Should we allow specific numbers to be illegal?

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  1. W.W. Wickett profile image38
    W.W. Wickettposted 7 years ago

    Should we allow specific numbers to be illegal?

    Everything that is digital can be represented in binary. Everything in binary is essentially just a (generally really long) number. If then a trade secret key is required to be digitized, can the binary number representing that trade secret be effectively rendered illegal to posses unless authorized by the owner of the trade secret?

  2. Wealthmadehealthy profile image60
    Wealthmadehealthyposted 7 years ago

    This is a rather complicated question is it not??   Most people do not understand the binary codes nor what they mean.   Why should any number be illegal??   Doesn't make any sense to me at least.

  3. Knightheart profile image74
    Knightheartposted 7 years ago

    I am not sure exactly what you are talking about when you speak about trade secret keys, but do understand numbers. 

    Our numbering system is known as  Base 10, meaning only the digits 0-9 can be used to make every number.  Binary is Base 2, consisting of 0 and 1.  Computers utilize this system since any number is represented only by those 2 digits...which in computer language is 'on' and 'off'.  The bigger the number, the longer the binary string will be.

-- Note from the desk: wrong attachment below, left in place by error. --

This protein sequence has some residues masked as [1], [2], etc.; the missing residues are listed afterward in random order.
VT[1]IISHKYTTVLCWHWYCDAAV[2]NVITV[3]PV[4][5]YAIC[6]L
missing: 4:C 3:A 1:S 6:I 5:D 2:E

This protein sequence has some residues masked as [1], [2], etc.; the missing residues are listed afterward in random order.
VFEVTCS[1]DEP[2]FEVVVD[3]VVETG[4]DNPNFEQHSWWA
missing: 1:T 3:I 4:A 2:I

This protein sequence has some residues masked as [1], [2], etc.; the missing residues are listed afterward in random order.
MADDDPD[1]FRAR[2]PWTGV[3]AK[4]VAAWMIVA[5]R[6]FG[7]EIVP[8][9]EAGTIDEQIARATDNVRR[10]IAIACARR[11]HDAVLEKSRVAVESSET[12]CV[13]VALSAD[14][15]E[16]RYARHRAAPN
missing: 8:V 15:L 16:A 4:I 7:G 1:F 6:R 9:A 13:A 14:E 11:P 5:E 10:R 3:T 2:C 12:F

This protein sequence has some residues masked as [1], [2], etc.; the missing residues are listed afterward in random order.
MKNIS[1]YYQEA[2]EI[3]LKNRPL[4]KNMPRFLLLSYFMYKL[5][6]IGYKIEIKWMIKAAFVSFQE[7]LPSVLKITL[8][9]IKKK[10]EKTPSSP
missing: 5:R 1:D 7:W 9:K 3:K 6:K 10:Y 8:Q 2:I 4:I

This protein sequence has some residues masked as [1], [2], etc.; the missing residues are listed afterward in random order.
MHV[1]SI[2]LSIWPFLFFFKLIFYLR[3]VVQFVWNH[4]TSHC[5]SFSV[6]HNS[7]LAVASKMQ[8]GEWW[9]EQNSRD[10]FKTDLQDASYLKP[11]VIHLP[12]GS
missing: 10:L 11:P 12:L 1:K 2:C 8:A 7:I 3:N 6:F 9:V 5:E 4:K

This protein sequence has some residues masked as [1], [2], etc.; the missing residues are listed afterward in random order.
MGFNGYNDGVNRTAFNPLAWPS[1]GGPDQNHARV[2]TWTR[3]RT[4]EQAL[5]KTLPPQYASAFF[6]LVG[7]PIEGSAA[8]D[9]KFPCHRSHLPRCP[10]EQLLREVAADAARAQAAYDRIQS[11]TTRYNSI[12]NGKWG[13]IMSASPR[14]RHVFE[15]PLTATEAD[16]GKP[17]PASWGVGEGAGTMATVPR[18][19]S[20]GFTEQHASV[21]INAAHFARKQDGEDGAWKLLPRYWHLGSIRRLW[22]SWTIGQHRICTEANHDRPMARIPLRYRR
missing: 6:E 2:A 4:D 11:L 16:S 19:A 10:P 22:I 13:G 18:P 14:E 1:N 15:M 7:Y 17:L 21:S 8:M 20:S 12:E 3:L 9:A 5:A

Of course, there are other bases besides our base 10 and binary (base 2).   As for it being illegal to have a trade secret key number digitized in binary code...I really don't know.  No number, in any base can be really owned, but like I said, I am not exactly what a trade secret key is. 

    Hope I didn't confuse this issue more!    LOL

  4. W.W. Wickett profile image38
    W.W. Wickettposted 7 years ago

    Guess I should clarify a little more. What prompted this question was then the key that allowed HD/Blu Ray discs to be played by a player was leaked to the public after it was reverse engineered. The company that owned the key claimed that it was a trade secret used to combat unauthorized use of their products. They argued in court that the key was their intellectual property and since the key existed only in digital form, they therefor owned the number that represented the key.

    So my question is basically, do you agree with that line of thinking or would you contend that no number, regardless of what it is an abstract representation of, can be legally owned by a private party.

 
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